“I had to turn away patients yesterday who may have the mild forms of covid-19,” said Mishori, who practices family medicine in Washington, D.C., citing federal guidelines that restrict the conditions under which coronavirus testing can be authorized. “If we are not equipped throughout the country to test the people who need to be tested, imagine what happens in these facilities to these marginalized populations.”

ICE has reported at least 21 deaths in its facilities over the past two years — eight of which occurred in the past six months alone — including, most recently, a 22-year-old female Guatemalan asylum seeker who died of hepatitis, septic shock and liver failure, after being detained at a Texas facility for more than six months; and a 63-year-old man held in Florida who died in January after weeks of respiratory distress and other serious symptoms of illness. In December, a 40-year-old, also held in Florida, died after he succumbed to septic shock.

Advocacy groups and Democratic lawmakers have urged ICE to reduce the number of people in its custody by releasing particularly vulnerable people — many of ICE’s detainees are asylum seekers with no previous criminal record — to minimize the crowded conditions that facilitate the spread of the disease and ensure that people with underlying conditions get access to care.

Albence told lawmakers Wednesday that his agency will not release vulnerable detainees as a preventive measure against coronavirus: “The people that we have in detention are there because they are public safety threats or flight risks.”

On Thursday, the union that represents immigration judges across the country called on the Justice Department to suspend hearings in a wide swath of cases out of fear that such proceedings could help spread the coronavirus.

In a letter to the director of the Justice Department’s Executive Office for Immigration Review, Judge Ashley Tabaddor said that all of the “non-detained master calendar dockets” — essentially, hearings for people not in federal custody — “must be completely suspended because they present a continuing and unacceptable risk in the current environment.”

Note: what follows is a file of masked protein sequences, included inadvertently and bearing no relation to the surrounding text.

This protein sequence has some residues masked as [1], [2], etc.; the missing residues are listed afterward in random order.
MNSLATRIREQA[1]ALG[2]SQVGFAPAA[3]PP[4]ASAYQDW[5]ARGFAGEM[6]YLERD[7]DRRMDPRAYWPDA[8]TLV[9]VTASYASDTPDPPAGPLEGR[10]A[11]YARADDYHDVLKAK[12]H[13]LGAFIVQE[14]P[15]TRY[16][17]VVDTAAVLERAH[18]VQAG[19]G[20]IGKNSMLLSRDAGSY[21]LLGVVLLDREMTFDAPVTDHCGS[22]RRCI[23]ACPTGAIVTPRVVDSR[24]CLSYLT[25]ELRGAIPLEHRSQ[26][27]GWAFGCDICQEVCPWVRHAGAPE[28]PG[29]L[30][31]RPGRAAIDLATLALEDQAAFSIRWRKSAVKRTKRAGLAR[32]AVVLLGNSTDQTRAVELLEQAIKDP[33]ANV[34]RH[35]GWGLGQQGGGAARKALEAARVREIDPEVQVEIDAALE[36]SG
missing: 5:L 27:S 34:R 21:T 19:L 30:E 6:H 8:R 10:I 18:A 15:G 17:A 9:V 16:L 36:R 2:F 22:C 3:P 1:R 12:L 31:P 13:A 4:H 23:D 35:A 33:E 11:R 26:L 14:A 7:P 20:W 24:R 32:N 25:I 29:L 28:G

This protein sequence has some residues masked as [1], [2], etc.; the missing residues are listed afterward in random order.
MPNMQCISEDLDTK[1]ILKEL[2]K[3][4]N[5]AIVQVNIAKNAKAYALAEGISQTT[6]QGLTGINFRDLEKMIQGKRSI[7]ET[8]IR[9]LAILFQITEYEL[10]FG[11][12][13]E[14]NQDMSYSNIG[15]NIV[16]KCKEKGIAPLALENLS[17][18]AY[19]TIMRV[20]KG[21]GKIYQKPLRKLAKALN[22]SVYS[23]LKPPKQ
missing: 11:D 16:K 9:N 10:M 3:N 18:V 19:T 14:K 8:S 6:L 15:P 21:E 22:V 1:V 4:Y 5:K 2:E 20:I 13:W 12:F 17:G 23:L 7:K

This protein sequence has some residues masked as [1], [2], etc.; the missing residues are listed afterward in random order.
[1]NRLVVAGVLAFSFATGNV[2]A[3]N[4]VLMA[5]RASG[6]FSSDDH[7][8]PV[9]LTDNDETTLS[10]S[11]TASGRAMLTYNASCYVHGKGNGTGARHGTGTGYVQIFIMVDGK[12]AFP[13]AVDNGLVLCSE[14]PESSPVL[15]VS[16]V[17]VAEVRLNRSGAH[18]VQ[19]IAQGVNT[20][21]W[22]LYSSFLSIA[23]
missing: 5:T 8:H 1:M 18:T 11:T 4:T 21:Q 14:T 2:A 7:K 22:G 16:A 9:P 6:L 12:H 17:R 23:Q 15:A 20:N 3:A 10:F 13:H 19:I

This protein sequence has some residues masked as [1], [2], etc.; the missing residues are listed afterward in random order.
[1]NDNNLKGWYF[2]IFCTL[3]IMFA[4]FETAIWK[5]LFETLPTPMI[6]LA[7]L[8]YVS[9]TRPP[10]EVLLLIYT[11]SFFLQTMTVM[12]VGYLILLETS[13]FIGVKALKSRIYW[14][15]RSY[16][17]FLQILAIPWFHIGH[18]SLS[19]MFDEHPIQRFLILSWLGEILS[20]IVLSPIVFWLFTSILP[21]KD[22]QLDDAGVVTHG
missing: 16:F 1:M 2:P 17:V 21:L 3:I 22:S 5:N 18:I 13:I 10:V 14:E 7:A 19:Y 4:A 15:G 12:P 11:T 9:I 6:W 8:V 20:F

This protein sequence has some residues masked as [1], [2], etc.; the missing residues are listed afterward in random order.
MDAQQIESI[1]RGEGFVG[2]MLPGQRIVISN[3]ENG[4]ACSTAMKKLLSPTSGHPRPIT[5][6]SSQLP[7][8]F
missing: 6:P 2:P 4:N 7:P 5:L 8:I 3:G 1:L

Tabaddor, the head of the National Association of Immigration Judges, said the dockets typically bring 50 or more respondents into each courtroom, many of whom have recently traveled internationally, plus attorneys and other family members. She said that the union had been informed Wednesday that one attorney in a March 10 hearing reported having flu-like symptoms and was concerned about a coronavirus infection.

“This is exactly the type of situation the White House, CDC and other public health authorities urge us to avoid, and we trust that you will agree that it is untenable and irresponsible in light of the current spread of COVID-19 infections across the country,” Tabaddor wrote.

The association that Tabaddor represents also recently publicized orders that judges received from the Justice Department to take down courtroom signage on methods to prevent the spread of coronavirus. The department then reversed that order.

The association also has called repeatedly on the Executive Office for Immigration Review to provide its judges more clarity on how they can manage their courtrooms to prevent the spread of covid-19, and as of Thursday, said they had received no response.

Immigration attorney Matthew Archambeault said immigration judges in Newark on Thursday allowed lawyers to attend court hearings while their clients waited outside to minimize close contact. But that, he said, left the waiting room packed with dozens of people.

“I’m worried about myself; I’m worried about my family,” Archambeault said. “I have my mother-in-law at home, who is elderly, and she’s not in the best of health.”

A spokesperson for the Executive Office of Immigration Review said the courts’ status “remains the same, and we do not plan any mass closure of immigration courts.”

“As concerns are raised, we will address them on a case-by-case basis as necessary and appropriate,” the spokesperson said.

U.S. Customs and Border Protection, which includes Border Patrol authorities, also grappled with allegations of harsh conditions, and inadequate sanitation and medical care for migrants detained in CBP facilities along the U.S.-Mexico border, particularly during last year’s surge in border crossings, when border infrastructure was overwhelmed.

A CBP spokesperson said border agents are working to identify “individuals who have traveled from or transited through countries affected by COVID-19.”

“Individuals apprehended by U.S. Border Patrol between the ports of entry with symptoms of illness are referred to the CDC or local health officials for additional health screening,” the spokesperson said. “U.S. Border Patrol takes all necessary precautions to ensure that no communicable diseases are spread across populations in custody.”